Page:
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How to Renounce the Role as Executor in Germany

If someone who owns assets in Germany dies, these foreign assets will only be released if a German (!) Grant of Probate can be presented. Since the UK has opted out of the EU Succession Regulation, an English Grant of Probate (or Scottish Confirmation) is worthless abroad, just as British financial institutions do not accept non-UK Grants. Thus, in principle, a national Grant of Probate must be obtained in each and every jurisdiction, where the testator held assets.

In Germany, the executors and beneficiaries have a choice between applying for a Certificate of Inheritance (Erbschein) or a Certificate of Executorship (Testamentsvollstreckerzeugnis). Details of which are explained here.

Depending on how the relevant Will is worded, one or the other may be the smarter choice. If there is an English Will, then the easier way is usually the Certificate of Executorship, because English Wills are, in most cases, very precise about who the executors are. However, most Wills name more than one executor. Sometimes the wording even is

“I appoint the partners at the date of my death in the firm of Solicitors XYZ to be the Executors…”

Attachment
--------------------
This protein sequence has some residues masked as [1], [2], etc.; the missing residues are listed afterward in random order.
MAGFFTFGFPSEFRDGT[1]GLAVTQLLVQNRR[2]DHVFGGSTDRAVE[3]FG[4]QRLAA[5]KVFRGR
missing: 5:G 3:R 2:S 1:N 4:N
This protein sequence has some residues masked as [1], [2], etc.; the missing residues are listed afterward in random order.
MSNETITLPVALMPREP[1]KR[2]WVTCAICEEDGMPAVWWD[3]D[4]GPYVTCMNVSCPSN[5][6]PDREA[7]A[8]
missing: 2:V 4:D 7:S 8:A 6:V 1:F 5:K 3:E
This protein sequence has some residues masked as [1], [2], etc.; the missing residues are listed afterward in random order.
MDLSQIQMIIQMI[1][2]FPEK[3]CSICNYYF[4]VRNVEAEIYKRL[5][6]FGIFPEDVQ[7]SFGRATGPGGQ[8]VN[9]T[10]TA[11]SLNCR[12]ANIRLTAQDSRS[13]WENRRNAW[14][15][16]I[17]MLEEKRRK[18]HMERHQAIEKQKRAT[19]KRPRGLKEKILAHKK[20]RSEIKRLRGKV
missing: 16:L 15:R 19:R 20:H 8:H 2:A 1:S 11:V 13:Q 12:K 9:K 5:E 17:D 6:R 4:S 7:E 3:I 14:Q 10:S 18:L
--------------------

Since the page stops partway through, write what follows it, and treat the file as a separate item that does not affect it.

This can be a large number of people who would all have to apply jointly and would later on also have to act jointly. This, of course, is impracticable and the normal approach in cases like this one is for all but one or two of those people to refuse to act as executor. Under German law, this can be done by a simple letter to the German Probate Registry in charge (usually the Probate Court where the deceased has had his or her last residency, if resident outside of Germany then it is usually the Local Court Berlin).

An example for such a simple letter of renunciation of executorship is available for download here: Renunciation_Executorship_Template

The document does not necessarily have to be witnessed and, since there are no strict formal requirements (in contrast to the application for a certificate) it can even be sent to German Probate Registry by way of facsimile.

For more information on German-British will preparation and probate matters please see these posts provided by the international succession laws experts of Graf & Partners LLP

Or simply click on the “German Probate” section in the right column of this blog.

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The law firm Graf & Partners and its German-English litigation department GP Chambers was established in 2003 and has many years of experience with British-German and US-German probate matters, including the representation of clients in contentious probate matters. If you wish us to advise or represent you in a German or cross border inheritance case please contact German solicitor Bernhard Schmeilzl, LL.M. (Leicester) at +49 941 463 7070